Take the 2-minute tour ×
Server Fault is a question and answer site for system and network administrators. It's 100% free, no registration required.

I'm terrible at working out network subnets in my head. Is there some command line tool for linux (ubuntu packages a plus), that lets me put in and it'll tell me that is a /27?

share|improve this question

5 Answers 5

up vote 19 down vote accepted

ipcalc can do this, for example:

[kbrandt@kbrandt-opadmin: ~] ipcalc                 
Address:          11000000.10101000.00000001. 00000001
Netmask: = 24   11111111.11111111.11111111. 00000000
Wildcard:            00000000.00000000.00000000. 11111111
Network:       11000000.10101000.00000001. 00000000
HostMin:          11000000.10101000.00000001. 00000001
HostMax:        11000000.10101000.00000001. 11111110
Broadcast:        11000000.10101000.00000001. 11111111
Hosts/Net: 254                   Class C, Private Internet

if you entered a subnet mask instead of CIDR, you will still see the /## CIDR number after 'Network:', so it goes both ways.

or with sipcalc:

[kbrandt@kbrandt-opadmin: ~] sipcalc                                                                                             <23403@8:55>
-[ipv4 :] - 0
Host address    	-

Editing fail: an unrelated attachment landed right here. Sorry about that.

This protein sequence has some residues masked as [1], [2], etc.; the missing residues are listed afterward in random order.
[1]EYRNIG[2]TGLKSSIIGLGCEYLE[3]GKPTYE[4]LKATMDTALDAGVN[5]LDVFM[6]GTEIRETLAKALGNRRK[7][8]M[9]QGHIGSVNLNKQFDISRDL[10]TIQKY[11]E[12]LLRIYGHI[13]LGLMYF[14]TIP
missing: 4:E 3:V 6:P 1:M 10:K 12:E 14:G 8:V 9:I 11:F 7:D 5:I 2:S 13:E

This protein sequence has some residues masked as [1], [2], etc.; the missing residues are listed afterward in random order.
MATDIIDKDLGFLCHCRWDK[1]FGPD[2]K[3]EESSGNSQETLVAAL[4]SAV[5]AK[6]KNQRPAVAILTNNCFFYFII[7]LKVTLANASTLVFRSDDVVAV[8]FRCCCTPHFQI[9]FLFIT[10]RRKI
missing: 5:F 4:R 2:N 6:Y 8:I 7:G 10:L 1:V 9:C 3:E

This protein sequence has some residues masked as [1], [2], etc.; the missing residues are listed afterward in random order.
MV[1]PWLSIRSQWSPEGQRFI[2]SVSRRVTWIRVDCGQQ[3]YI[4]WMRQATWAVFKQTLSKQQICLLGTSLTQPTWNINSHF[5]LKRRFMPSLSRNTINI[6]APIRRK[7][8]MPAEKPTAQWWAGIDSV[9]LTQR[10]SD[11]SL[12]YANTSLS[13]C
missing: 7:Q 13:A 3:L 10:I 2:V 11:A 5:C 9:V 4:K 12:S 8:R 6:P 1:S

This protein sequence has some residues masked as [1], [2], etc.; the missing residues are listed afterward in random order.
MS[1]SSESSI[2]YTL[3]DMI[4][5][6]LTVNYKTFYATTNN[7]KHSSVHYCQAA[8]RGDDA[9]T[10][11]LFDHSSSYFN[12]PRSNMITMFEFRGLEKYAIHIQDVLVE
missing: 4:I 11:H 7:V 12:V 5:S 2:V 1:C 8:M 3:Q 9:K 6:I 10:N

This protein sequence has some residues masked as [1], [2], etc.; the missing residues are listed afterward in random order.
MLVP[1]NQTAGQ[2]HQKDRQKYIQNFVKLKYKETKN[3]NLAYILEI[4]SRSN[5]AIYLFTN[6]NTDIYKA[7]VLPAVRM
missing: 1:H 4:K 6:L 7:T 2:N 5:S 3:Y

Host address (decimal)  - 3232235777
Host address (hex)  - C0A80101
Network address 	-
Network mask    	-
Network mask (bits) - 24
Network mask (hex)  - FFFFFF00
Broadcast address   -
Cisco wildcard  	-
Addresses in network    - 256
Network range   	- -
Usable range    	- -

The Ubuntu Packages are ipcalc and sipcalc:

sudo apt-get install ipcalc
sudo apt-get install sipcalc
share|improve this answer
Interesting output. The ipcalc utility on Fedora (writter by Redhat) is much lamer. –  fpmurphy1 Aug 17 '09 at 19:27

I've used ipcalc before for this. It looks like Ubuntu also has sipcalc. See here.

share|improve this answer

Try either sipcalc or ipcalc.

share|improve this answer

netmask supports automatically figuring out minimal sets of subnets for a particular IP range, which I find to be handy. For example:

# netmask -c
share|improve this answer

I use ipcalc for network subnetting, but it's limited to IPv4 addresses.
you can use subnetcalc, it support both of IPv4 and IPv6.

share|improve this answer

Your Answer


By posting your answer, you agree to the privacy policy and terms of service.

Not the answer you're looking for? Browse other questions tagged or ask your own question.